Cork County Council’s budget 2017 will mean rent rises for tenants living in houses previously owned by the now defunct Fermoy Town Council. Previously, town councils adopted lower rates than that of the county, because their housing units were older.
The rent increase will take place on the units owned by all nine of Cork’s previous town councils. These targeted increases are set to add €750,000 to next year’s Council budget.
Cllr Kay Dawson (Fine Gael), who voted in favour of the budget, said these changes will create a level playing field.
“It is to bring on par that everyone is paying the same. Someone living 100 yards up the road could be paying less than you,” said Cllr Dawson.
Also in the budget, passed at a meeting of Cork County Council on Monday by 40 votes to eight, rates for businesses in the county will be frozen for the next five years.
Councillor Deirdre O’Brien (Fianna Fail) whose party voted in favour of the budget also, said she supported the budget and the rates for businesses staying the same.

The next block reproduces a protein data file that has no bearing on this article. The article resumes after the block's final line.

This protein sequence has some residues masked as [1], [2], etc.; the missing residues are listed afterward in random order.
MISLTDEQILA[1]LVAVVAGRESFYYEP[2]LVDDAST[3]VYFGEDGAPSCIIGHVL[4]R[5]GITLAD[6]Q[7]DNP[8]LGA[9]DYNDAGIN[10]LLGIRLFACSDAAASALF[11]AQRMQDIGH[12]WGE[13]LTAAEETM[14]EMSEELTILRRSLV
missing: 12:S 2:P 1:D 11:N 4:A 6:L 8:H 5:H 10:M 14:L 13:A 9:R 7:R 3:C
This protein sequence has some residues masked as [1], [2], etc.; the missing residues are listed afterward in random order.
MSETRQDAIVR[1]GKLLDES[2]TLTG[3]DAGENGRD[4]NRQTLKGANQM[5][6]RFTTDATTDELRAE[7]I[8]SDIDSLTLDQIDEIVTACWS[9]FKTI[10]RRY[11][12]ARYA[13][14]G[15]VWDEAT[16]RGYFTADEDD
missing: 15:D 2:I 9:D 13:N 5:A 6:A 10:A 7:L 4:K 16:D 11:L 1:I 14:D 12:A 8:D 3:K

“The rates are going to be all in line to help businesses reach the same target. Once the rates would not be increasing in towns it will help,” said Cllr O’Brien.
Commenting on the unchanged rates, Cllr Dawson, said it is important that they are consistent.
“The rates have to come on par. The ones that were paying lower, need to be paying higher. It is all about transparency, fairness and equal delivery of services,” she said.
Cllr Dawson added that going forward she would like to see more being done with regard to rates for start-up businesses.
Cork County Council faces increased costs through payroll and pensions next year within its €306.8 million budget for 2017. To offset this, the council will take €1.8 million out of its reserves.
Chief Executive of Cork County Council Tim Lucey, said the council will be utilising local property tax to impact positively on communities and that additional funding is being set aside for town and village renewal schemes.
The Council’s budget expenditure will increase from €295 million in 2016 to €306 million in 2017.